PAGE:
Parts of The English Patient were filmed in Pienza, an idyllic hilltop village rebuilt by Pope Pius II to be a kind of utopian Renaissance town during the 15th century. Built around the same time, this former convent is now a stylish boutique that marries old and new—think exposed stone walls, archways, and barrel-vaulted ceilings sharing space with leather club chairs, mod orange desks, and custom platform beds. Spend some time in the guests-only library and bar, which hosts cocktail hours and features a collection of vintage vinyl records that guests can take turns spinning on the turntable, before diving into seasonal dishes on the restaurant's patio.
Castello di Velona
In the 15th century, a noble family bought and redecorated this former military fortification into a home of their own, complete with frescoes and expensive art and furniture. Along with the original watchtower, there's also a main loggia (built during the Renaissance) that houses 46 guest rooms—a mixture of old “Castle” suites (vaulted oak-beam ceilings, terracotta tile floors, decorative fireplaces) and newer “Sunset” suites, all of which overlook the Val d’Orcia. The best feature is the hot spring spa, which features two mineral water-fed pools, a Turkish bath and sauna, and treatments that incorporate local grapes and olive oil. Follow it all up with a glass of Brunello di Montalcino, produced at the hotel’s own winery.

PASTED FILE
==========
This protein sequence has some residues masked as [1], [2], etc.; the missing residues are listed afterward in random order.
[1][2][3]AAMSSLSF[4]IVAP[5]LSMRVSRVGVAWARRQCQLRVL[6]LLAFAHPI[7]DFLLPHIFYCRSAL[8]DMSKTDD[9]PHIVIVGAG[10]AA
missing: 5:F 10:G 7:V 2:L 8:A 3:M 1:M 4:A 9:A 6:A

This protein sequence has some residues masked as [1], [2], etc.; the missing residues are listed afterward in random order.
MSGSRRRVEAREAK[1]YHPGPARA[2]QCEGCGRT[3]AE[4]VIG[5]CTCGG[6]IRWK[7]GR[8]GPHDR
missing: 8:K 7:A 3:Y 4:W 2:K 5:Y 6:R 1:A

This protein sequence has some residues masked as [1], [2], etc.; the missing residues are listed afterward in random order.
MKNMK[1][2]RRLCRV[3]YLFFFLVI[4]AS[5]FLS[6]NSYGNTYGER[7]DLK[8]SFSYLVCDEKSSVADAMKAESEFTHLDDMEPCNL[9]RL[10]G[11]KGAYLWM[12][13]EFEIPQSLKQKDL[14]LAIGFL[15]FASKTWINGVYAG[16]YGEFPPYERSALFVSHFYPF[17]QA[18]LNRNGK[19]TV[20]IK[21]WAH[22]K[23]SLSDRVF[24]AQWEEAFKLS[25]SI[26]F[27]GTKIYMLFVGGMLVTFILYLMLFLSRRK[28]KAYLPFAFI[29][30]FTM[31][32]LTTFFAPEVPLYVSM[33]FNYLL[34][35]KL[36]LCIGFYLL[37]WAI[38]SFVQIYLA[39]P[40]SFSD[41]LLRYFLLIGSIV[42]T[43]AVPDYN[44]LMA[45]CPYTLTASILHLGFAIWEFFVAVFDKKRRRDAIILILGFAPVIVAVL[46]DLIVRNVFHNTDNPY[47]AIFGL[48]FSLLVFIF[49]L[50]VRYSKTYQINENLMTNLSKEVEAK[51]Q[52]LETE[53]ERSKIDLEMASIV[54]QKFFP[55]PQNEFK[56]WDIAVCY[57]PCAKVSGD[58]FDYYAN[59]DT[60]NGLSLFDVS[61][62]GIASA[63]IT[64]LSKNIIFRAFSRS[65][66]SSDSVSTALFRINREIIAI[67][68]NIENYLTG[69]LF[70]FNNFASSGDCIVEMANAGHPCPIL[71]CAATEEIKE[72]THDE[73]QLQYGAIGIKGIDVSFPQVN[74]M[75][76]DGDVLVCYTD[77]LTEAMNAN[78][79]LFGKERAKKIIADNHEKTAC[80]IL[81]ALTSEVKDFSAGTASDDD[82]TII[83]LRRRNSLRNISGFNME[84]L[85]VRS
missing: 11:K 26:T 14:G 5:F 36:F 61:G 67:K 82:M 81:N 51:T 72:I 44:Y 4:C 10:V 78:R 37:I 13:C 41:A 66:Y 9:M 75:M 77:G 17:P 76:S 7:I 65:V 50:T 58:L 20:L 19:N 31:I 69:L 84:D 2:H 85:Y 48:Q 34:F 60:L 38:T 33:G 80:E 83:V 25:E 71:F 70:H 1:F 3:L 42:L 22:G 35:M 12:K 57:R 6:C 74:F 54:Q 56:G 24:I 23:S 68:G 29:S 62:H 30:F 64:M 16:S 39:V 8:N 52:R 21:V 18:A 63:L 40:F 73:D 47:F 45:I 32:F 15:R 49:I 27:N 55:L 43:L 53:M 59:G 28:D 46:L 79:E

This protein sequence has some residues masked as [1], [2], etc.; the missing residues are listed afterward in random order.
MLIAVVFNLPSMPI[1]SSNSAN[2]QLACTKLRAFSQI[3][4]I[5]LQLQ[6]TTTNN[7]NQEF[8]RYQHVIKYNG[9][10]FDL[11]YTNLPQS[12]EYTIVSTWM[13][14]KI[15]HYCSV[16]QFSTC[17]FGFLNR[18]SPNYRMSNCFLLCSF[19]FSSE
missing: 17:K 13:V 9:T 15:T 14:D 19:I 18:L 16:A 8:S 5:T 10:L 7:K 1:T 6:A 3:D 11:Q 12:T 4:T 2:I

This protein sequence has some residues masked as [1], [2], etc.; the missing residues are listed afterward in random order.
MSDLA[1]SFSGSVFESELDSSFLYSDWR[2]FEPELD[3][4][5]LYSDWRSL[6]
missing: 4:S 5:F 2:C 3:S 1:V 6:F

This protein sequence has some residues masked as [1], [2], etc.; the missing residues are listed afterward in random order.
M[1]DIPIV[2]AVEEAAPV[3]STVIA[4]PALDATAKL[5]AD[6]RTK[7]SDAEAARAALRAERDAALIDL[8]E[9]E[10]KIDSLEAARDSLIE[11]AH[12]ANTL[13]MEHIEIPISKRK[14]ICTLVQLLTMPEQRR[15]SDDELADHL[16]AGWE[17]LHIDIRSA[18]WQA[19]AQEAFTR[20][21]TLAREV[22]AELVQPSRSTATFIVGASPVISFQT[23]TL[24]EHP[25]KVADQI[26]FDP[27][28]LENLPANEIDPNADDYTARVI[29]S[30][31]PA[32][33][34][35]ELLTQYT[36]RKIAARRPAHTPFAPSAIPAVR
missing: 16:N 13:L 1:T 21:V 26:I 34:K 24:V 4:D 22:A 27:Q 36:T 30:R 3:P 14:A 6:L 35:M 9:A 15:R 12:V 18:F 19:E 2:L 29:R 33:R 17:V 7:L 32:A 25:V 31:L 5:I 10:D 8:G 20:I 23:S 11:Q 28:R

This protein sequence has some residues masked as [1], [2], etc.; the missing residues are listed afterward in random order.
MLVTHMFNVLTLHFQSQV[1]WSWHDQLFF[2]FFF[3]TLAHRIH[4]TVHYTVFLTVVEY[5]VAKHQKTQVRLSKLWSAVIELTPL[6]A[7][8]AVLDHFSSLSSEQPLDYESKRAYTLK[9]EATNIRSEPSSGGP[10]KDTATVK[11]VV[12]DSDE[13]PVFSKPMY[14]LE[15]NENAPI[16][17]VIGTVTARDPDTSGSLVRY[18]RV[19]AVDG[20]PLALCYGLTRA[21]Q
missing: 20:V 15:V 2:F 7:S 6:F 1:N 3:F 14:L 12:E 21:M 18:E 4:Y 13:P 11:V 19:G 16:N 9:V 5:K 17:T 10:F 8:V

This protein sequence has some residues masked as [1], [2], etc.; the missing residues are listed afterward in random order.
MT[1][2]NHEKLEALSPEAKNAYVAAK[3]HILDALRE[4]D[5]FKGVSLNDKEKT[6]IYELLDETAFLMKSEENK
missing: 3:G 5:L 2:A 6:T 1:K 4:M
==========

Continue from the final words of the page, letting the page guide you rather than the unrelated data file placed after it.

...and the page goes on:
Overlooking the Adriatic, Borgo Egnazia's 45-acre fig and olive grove estate on the hills of Itria Valley is the definition of romance—so much so that Justin Timberlake and Jessica Biel tied the knot here in 2012. Just picture it: an impressive complex of white buildings (traditional for Puglia) built from local tufa stone, tiered swimming pools, standalone villas, rooms with private terraces, Mediterranean gardens, and even a spa with its own Roman baths. Hungry? None of the restaurants disappoint either, from the buttoned-up La Frasca and Due Camini (both with Michelin stars) to the more laidback Da Frisella.